New Initiatives Aim To Reduce Spread of HIV Among Couples in Kenya
New HIV/AIDS guidelines in Kenya will include door-to-door testing services in an effort to address the increasing spread of the disease among couples in the country, the Daily Nation reports. Additional initiatives include self-testing, national testing campaigns, and an added emphasis on couple, family, infant and child diagnosis, according to officials at the launch of the National Guidelines for HIV Testing and Counseling in the capital of Nairobi. James Gesami, assistant minister of Public Health and Sanitation, said that the "focus on people in marriages and relationships" will be included in the country's HIV testing and counseling programs as they are among the "areas of concern." The Nation reports that almost 50% of new HIV cases are recorded among married couples and that the new guidelines will attempt to reduce the trend. The Kenya AIDS Indicator Survey indicates that 45% of married people living with the virus have a partner who is HIV-negative -- meaning that about 350,000 couples in the country are discordant.
David Okello, country director for the World Health Organization, said that HIV/AIDS continues to challenge the country despite earlier indications that prevalence was declining. He added that testing should be a way to help people living with HIV/AIDS plan their lives. Okello said the country should "shift its focus from reproductive age groups to all groups to contain the pandemic." He added, "Things are not business as usual. Prevention efforts should be scaled up" (Cheboi, Daily Nation, 2/11).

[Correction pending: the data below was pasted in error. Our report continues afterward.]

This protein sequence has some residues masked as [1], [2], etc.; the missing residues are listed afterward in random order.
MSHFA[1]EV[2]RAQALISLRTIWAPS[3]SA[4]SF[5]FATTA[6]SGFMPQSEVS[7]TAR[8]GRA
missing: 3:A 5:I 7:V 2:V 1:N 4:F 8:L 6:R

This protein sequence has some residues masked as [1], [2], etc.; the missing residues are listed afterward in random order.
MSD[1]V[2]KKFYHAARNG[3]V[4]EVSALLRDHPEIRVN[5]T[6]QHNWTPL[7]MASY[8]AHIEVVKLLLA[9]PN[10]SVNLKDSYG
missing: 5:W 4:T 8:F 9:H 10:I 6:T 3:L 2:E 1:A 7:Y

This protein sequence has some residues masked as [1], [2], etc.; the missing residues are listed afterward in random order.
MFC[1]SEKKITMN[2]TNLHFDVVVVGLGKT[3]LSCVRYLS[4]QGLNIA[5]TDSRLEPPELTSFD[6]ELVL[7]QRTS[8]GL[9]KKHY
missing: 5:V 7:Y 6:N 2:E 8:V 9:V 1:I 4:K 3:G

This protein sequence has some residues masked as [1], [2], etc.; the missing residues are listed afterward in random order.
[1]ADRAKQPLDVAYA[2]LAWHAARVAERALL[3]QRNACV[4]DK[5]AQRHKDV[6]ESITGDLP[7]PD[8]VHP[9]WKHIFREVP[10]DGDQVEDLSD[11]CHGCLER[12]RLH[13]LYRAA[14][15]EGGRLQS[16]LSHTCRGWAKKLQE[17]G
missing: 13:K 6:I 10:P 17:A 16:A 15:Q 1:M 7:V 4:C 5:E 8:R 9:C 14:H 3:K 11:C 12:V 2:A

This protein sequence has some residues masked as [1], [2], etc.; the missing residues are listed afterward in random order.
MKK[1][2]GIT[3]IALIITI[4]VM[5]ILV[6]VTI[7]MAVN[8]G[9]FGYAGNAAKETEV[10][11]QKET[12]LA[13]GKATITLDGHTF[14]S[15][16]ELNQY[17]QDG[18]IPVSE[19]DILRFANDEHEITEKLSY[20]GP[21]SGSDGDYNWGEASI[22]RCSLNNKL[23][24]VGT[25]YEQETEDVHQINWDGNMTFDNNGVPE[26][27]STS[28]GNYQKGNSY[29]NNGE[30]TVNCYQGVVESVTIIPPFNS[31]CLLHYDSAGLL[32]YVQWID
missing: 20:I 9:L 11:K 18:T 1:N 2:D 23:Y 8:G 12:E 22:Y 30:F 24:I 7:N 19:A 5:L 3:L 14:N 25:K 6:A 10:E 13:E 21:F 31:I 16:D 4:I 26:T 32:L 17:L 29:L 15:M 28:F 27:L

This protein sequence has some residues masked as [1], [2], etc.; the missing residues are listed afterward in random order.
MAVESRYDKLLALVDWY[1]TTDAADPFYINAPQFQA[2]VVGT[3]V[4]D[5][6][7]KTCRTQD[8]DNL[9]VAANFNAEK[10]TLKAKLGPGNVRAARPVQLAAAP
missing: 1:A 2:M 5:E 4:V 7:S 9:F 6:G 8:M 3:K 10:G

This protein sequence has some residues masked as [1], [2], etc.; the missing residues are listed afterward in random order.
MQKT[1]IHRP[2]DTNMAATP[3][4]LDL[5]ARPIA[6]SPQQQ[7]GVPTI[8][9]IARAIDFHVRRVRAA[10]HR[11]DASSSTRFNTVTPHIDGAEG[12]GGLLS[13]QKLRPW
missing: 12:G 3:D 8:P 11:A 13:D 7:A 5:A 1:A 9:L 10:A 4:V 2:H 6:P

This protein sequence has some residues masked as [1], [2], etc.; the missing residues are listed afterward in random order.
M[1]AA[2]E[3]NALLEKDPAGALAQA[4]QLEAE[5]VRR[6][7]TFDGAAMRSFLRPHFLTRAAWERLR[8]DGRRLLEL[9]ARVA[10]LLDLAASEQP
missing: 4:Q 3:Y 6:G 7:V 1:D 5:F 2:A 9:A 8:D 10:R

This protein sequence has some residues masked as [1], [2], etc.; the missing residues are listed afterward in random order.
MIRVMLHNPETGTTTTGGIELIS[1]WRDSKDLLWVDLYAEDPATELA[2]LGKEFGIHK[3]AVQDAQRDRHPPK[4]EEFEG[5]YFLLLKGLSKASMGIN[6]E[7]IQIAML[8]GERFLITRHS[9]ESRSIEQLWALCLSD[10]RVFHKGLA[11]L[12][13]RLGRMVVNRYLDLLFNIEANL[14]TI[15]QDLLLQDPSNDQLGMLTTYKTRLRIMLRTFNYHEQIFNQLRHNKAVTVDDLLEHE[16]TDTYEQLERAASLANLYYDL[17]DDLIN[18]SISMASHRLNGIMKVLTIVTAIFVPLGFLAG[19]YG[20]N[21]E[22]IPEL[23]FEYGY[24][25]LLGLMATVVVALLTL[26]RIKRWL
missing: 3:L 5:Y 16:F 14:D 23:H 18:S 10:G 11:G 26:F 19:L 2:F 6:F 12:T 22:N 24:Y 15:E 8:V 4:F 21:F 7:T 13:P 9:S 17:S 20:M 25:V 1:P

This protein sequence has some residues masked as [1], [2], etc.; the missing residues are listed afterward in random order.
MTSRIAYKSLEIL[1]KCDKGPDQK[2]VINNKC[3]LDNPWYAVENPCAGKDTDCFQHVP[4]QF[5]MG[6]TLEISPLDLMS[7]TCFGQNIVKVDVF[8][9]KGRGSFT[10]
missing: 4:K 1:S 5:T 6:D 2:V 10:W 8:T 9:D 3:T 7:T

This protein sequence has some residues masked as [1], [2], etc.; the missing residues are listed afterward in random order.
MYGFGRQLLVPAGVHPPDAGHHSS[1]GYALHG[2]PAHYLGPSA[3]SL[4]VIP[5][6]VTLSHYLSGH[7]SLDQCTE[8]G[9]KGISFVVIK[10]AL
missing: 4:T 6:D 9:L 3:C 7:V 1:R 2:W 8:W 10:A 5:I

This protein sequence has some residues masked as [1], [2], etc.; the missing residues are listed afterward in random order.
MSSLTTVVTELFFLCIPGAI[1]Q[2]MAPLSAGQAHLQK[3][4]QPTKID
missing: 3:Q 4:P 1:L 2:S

The Nation reports that advocates and physicians have "sounded an alert" on the increasing number of HIV cases involving married couples, warning that treatment likely will be hindered as a result. Nicholas Muraguri, director of the National AIDS and Sexually Transmitted Diseases Program, said that the country's antiretroviral drug treatment program -- in which about 1.3 million people are enrolled -- would be challenged by the 55,000 to 100,000 new HIV cases being reported annually, primarily among married couples. In an effort to address the issue, Muraguri said the Ministry of Public Health launched a campaign that "aims at promoting fidelity in marriages and encouraging couples to know their HIV status."
According to the Nation, three out of five Kenyans living with HIV/AIDS are women. Muraguri said that low condom use among men ages 55 and older places them at an increased risk of the virus. He also said that HIV/AIDS cases are rising among people living in rural areas compared with those in urban areas. Muraguri added that negligence is contributing to the spread of the virus among married couples. He said, "Most couples and partners tend to relax and fail to use condoms after entering into a new sexual relationship. ... This ends up fueling the spread of the disease since a majority of them do not know the HIV status of their partners" (Mwaniki, Daily Nation, 2/10).